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  • Police seek Republican county clerk charged with election tampering in Colorado

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    By Keith Coffman

    DENVER (Reuters) – A county clerk who was indicted on felony charges of tampering with voting equipment and then lost a bid for the Republican nomination to Colorado’s top election-management post has become a fugitive from justice, court records showed on Thursday.

    In a written court order, Mesa County District Judge Matthew Barrett revoked a $25,000 cash bond for Tina Peters, who is the county’s Republican elected clerk and recorder, and issued a warrant for her arrest.

    Court records show Peters left the state without permission, violating the terms of her bail bond that permitted her pre-trial release from jail in March.

    Peters’ lawyer, Harvey Steinberg, filed court papers later on Thursday seeking to block the bench warrant for her arrest. The motion acknowledged Peters had gone to Las Vegas, Nevada, this week to speak at a sheriff’s conference but asserted she misunderstood the court-ordered travel restrictions she faced.

    In March, Peters was indicted by a Colorado grand jury on election tampering charges stemming from an alleged breach of Mesa County’s voting equipment, and was barred by Colorado’s secretary of state from overseeing elections in the western Colorado county this year.

    According to the 10-count indictment, which included charges of criminal impersonation, conspiracy, identity theft and official misconduct, Peters gave unauthorized personnel access to the county’s election computer server.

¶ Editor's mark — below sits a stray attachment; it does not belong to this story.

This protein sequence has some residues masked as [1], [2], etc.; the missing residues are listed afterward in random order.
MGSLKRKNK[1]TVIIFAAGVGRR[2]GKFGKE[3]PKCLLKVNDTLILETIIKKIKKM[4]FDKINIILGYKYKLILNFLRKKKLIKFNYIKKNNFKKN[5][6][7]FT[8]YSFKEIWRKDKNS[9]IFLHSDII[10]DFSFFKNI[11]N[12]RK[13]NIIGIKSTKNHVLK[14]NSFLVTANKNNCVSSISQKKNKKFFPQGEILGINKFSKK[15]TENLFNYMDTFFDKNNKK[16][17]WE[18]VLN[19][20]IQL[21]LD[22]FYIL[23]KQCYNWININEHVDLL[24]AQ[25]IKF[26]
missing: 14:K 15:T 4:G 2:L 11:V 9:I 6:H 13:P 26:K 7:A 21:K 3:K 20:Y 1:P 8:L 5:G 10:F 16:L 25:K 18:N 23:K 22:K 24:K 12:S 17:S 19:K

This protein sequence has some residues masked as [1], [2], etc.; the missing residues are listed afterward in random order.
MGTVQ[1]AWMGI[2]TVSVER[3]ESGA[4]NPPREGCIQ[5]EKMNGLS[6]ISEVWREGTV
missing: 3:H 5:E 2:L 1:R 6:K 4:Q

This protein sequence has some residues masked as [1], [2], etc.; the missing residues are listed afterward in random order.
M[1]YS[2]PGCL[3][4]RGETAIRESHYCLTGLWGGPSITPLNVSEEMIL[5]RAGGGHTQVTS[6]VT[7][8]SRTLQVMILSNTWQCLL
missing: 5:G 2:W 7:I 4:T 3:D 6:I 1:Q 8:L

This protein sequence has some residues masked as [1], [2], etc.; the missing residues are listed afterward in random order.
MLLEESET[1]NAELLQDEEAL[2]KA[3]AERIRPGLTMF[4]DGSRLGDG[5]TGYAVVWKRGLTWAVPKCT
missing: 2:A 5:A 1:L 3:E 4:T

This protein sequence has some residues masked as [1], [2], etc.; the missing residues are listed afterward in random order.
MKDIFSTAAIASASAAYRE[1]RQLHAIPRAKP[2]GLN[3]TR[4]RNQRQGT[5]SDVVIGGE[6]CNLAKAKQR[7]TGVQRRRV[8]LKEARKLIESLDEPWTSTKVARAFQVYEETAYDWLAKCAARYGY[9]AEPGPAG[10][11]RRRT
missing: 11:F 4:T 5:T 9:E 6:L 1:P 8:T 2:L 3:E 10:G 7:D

Two of her deputies have also been criminally charged in the case, which gained national attention in part because Peters was outspoken in her support for former President Donald Trump’s baseless claims that the 2020 presidential election was rigged against him.

    Peters has denied any wrongdoing, and blamed her legal troubles on her political adversaries, including Colorado Secretary of State Jena Griswold, a Democrat.

    Undaunted by her indictment, Peters sought the Republican nomination to challenge Griswold, who is up for re-election in November. But Peters, who was permitted to travel outside Colorado while she was a candidate for statewide office, lost the Republican primary last month.

    Investigators learned that Peters had filed a document with Griswold’s office this week, requesting a recount of the primary election and that it was notarized in Las Vegas. That revelation led Mesa County District Attorney Daniel Rubinstein to file a motion to revoke Peters’ bond.

    “Ms. Peters has less motivation to appear in court now that she is no longer a candidate,” Rubinstein wrote. “Additionally, she has evidenced through her travel prior to the election that she has the means to flee if she wants to.”

    Peter’s defense lawyer denied she was a flight risk and argued she believed she still had permission to travel out of state with 72 hours advance notice, as she did during her election campaign, and that her failure to provide such notice before going to Las Vegas was an oversight.

    Peters was in Las Vegas on July 12 to address a symposium on election fraud held by the Constitutional Sheriffs and Peace Officers Association, a conservative group of elected local law enforcement officials and their allies.

    The criminal investigation of Peters was opened last year after images of Mesa County’s election equipment passwords were on a right-wing blog site.

    The suspected computer breach was pinpointed during a software update in 2021 and did not involve any actual election or voting irregularities, authorities said.

    (Reporting by Keith Coffman in Denver; Editing by Steve Gorman and Daniel Wallis)

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